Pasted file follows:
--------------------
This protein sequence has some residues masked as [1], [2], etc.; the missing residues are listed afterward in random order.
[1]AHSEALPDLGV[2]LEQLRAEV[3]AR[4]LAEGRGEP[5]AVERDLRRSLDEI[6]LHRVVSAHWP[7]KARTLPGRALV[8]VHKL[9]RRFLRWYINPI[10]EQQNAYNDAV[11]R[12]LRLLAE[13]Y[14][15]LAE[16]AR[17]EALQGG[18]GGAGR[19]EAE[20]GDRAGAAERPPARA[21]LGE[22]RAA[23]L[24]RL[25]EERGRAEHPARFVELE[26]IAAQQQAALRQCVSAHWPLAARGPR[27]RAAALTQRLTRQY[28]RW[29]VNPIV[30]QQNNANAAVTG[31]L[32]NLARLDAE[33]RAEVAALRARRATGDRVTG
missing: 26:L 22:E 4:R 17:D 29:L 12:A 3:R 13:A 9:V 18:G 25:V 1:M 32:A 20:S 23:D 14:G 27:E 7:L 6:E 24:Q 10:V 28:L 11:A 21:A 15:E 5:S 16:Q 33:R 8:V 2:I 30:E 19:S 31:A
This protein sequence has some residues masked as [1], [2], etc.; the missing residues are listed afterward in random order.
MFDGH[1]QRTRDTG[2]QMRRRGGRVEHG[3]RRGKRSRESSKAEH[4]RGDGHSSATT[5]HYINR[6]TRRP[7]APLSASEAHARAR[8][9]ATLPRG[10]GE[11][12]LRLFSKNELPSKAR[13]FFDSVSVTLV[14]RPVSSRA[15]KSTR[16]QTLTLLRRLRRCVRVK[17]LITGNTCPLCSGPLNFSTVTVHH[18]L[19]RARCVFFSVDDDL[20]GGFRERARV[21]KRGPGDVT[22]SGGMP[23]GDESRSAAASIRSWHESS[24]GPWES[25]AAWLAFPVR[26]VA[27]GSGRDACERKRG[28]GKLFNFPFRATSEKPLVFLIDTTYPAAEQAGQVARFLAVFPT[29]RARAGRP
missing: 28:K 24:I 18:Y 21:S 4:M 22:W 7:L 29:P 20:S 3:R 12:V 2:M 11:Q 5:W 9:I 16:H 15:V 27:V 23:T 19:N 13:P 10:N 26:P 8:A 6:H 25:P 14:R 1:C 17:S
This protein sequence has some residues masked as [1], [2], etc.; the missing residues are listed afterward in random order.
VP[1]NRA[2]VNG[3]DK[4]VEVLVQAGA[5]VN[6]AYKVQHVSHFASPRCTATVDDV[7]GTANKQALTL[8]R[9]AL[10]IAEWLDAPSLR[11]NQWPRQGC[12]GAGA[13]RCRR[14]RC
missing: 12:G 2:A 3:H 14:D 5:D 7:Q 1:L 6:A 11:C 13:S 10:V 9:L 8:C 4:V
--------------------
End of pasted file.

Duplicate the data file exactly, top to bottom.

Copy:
This protein sequence has some residues masked as [1], [2], etc.; the missing residues are listed afterward in random order.
[1]AHSEALPDLGV[2]LEQLRAEV[3]AR[4]LAEGRGEP[5]AVERDLRRSLDEI[6]LHRVVSAHWP[7]KARTLPGRALV[8]VHKL[9]RRFLRWYINPI[10]EQQNAYNDAV[11]R[12]LRLLAE[13]Y[14][15]LAE[16]AR[17]EALQGG[18]GGAGR[19]EAE[20]GDRAGAAERPPARA[21]LGE[22]RAA[23]L[24]RL[25]EERGRAEHPARFVELE[26]IAAQQQAALRQCVSAHWPLAARGPR[27]RAAALTQRLTRQY[28]RW[29]VNPIV[30]QQNNANAAVTG[31]L[32]NLARLDAE[33]RAEVAALRARRATGDRVTG
missing: 26:L 22:E 4:R 17:D 29:L 12:A 3:R 13:A 9:V 18:G 25:V 1:M 32:A 20:S 23:D 14:G 27:E 7:L 6:E 24:Q 10:V 28:L 11:A 21:A 15:E 5:S 16:Q 33:R 8:V 2:I 30:E 19:S 31:A
This protein sequence has some residues masked as [1], [2], etc.; the missing residues are listed afterward in random order.
MFDGH[1]QRTRDTG[2]QMRRRGGRVEHG[3]RRGKRSRESSKAEH[4]RGDGHSSATT[5]HYINR[6]TRRP[7]APLSASEAHARAR[8][9]ATLPRG[10]GE[11][12]LRLFSKNELPSKAR[13]FFDSVSVTLV[14]RPVSSRA[15]KSTR[16]QTLTLLRRLRRCVRVK[17]LITGNTCPLCSGPLNFSTVTVHH[18]L[19]RARCVFFSVDDDL[20]GGFRERARV[21]KRGPGDVT[22]SGGMP[23]GDESRSAAASIRSWHESS[24]GPWES[25]AAWLAFPVR[26]VA[27]GSGRDACERKRG[28]GKLFNFPFRATSEKPLVFLIDTTYPAAEQAGQVARFLAVFPT[29]RARAGRP
missing: 28:K 24:I 18:Y 21:S 4:M 22:W 7:L 29:P 20:S 3:R 12:V 2:M 11:Q 5:W 9:I 16:H 15:V 27:V 23:T 19:N 13:P 10:N 26:P 8:A 6:H 25:P 14:R 1:C 17:S
This protein sequence has some residues masked as [1], [2], etc.; the missing residues are listed afterward in random order.
VP[1]NRA[2]VNG[3]DK[4]VEVLVQAGA[5]VN[6]AYKVQHVSHFASPRCTATVDDV[7]GTANKQALTL[8]R[9]AL[10]IAEWLDAPSLR[11]NQWPRQGC[12]GAGA[13]RCRR[14]RC
missing: 12:G 2:A 3:H 14:D 5:D 7:Q 1:L 6:A 11:C 13:S 10:V 9:L 8:C 4:V